Blueberry Mint Cream Cheese Galette [France]

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A galette is a free-form French tart and whether is it is filled with fruits, vegetables, dairy, or meats speaks to the personality of the baker. Galettes are rustically charming and incredibly forgiving to make. Ragged edges? Meh. Uneven folds? That’s okay too! The most important thing is to bake until the filling is gently bubbling and the crust reaches a beautiful golden brown color.

When combining the ingredients of the dough for the galette crust, try to handle it as little as possible. Overworking the dough will cause the development of too much gluten, which will result in an overly elastic dough that will shrink when baked and give you a tough crust instead of the tender, flaky crust that defines the best galettes.

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Boston Cooler [USA]

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Contrary to the name, the Boston Cooler as we know it (a combination of ginger ale soda and vanilla ice cream) comes from the city of Detroit. Purists insist on using Vernor’s Ginger Ale for the mix, however we went with the brand of soda that we already had on hand – and the results were still delicious!

This recipe is a no-recipe recipe (unless you intend to make your own ginger ale and ice cream, in which case, hats off to you) and you only need two ingredients:

  • Vanilla ice cream
  • Ginger ale soda

For the directions, scoop the ice cream into a cup, as much or as little as you like, then pour the ginger ale over to fill to the brim. Pour slowly to account for the rising foam! Some recipes call for blending the two ingredients together in a blender prior to serving, but that seems like just a tad too much work and extra dishes for a Wednesday night… cheers!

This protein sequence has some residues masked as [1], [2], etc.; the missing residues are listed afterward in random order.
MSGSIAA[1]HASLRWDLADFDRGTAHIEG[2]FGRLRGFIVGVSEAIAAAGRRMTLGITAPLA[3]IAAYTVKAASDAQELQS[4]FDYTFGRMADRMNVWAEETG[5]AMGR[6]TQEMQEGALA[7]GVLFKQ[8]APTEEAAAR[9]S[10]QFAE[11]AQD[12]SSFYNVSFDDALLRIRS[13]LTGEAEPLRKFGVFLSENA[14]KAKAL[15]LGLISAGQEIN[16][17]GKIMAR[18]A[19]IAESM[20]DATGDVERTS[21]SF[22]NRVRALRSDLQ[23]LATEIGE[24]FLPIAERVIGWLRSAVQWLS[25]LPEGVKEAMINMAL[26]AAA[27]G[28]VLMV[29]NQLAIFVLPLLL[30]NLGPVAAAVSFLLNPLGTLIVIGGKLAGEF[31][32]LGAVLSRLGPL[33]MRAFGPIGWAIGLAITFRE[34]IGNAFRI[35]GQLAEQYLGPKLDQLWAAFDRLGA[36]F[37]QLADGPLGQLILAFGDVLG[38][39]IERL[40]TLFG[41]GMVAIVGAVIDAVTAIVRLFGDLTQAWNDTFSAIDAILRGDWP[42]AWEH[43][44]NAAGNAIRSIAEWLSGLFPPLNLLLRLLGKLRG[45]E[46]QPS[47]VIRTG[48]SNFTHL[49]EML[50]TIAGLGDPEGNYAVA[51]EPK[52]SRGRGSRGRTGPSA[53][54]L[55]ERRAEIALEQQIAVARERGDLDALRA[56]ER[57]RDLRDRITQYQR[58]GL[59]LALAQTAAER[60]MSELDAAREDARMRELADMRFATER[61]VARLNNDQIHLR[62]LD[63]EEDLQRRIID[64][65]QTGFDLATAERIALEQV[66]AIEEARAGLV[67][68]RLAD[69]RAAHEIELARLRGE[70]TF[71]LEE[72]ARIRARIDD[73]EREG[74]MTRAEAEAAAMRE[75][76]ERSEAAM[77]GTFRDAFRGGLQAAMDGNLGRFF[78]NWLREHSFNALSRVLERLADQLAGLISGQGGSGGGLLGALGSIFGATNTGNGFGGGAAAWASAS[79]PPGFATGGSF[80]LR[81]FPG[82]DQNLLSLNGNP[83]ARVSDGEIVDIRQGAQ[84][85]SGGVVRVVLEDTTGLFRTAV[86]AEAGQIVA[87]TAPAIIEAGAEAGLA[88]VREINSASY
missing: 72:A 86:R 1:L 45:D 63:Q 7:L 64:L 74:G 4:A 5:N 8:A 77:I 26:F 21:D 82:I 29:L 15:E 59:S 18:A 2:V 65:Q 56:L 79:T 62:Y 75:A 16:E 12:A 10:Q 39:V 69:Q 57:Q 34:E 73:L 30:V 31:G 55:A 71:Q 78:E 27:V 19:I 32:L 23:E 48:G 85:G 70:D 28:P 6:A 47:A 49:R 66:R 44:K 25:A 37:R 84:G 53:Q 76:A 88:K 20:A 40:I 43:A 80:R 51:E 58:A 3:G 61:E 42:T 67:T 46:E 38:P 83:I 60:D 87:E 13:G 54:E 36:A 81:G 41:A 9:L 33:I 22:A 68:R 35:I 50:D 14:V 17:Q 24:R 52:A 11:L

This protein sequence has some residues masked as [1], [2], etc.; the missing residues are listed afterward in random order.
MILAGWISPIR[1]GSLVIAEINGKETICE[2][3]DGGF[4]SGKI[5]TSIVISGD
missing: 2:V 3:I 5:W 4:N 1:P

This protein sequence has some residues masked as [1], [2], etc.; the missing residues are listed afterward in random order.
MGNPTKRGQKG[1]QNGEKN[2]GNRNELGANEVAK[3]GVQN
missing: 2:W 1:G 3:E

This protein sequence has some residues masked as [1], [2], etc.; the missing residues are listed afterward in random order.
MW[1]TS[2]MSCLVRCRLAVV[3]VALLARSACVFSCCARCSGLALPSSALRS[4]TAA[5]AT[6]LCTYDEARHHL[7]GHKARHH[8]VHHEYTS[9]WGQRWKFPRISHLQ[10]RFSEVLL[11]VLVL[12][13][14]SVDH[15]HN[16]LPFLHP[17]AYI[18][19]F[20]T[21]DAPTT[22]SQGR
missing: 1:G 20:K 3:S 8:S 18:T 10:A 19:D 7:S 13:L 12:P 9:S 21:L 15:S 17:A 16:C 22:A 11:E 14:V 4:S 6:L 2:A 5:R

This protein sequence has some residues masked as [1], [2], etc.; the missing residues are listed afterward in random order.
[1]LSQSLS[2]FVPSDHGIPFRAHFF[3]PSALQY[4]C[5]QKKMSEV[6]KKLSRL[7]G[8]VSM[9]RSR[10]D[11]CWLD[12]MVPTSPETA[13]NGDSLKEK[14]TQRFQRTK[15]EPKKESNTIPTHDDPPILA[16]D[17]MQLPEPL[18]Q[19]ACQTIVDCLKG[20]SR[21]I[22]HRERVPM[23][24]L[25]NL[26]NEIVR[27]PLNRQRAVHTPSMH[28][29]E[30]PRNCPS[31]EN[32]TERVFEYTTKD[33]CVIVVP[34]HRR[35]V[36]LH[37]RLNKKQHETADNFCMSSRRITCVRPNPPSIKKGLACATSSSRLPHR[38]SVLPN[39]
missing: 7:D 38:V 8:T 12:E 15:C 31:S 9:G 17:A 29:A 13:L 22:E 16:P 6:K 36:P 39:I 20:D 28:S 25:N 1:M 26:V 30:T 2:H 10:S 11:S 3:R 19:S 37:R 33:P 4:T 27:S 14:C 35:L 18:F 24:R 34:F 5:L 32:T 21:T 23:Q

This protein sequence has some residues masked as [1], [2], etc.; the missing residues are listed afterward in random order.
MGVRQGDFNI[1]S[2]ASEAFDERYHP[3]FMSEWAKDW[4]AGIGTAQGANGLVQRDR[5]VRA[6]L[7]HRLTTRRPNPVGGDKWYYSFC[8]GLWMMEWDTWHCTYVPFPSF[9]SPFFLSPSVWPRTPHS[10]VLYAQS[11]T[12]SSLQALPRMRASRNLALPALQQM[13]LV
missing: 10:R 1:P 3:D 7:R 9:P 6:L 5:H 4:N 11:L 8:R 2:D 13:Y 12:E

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Lamingtons [Australia]

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Named after Lord Lamington, or Charles Cochrane-Baillie, these delightful sponge cakes are coated in chocolate before being rolled in desiccated coconut. Our favorite lamington origin story is the one where his cook accidentally drops the Lord’s favorite sponge cake into some melted chocolate and instead of throwing the cake out, decides to cover the exterior in coconut to make it more presentable. It was then served to Lord Lamington and his guests, with the cake acclaimed as a success! So sometimes when you make a mistake in the kitchen, just go with it. It might become a popular dish in your name.

In place of desiccated coconut, we used unsweetened coconut flakes that we then chopped down into finer pieces. This gave our lamingtons more texture. And in the middle, we have a layer of strawberry jam, which brightens up the flavors of the cake and makes us feel less guilty eating it for breakfast… Jam can totally count as a serving of fruit, right? If you have your own favorite sponge cake recipe already, feel free to use that one in place of the below!

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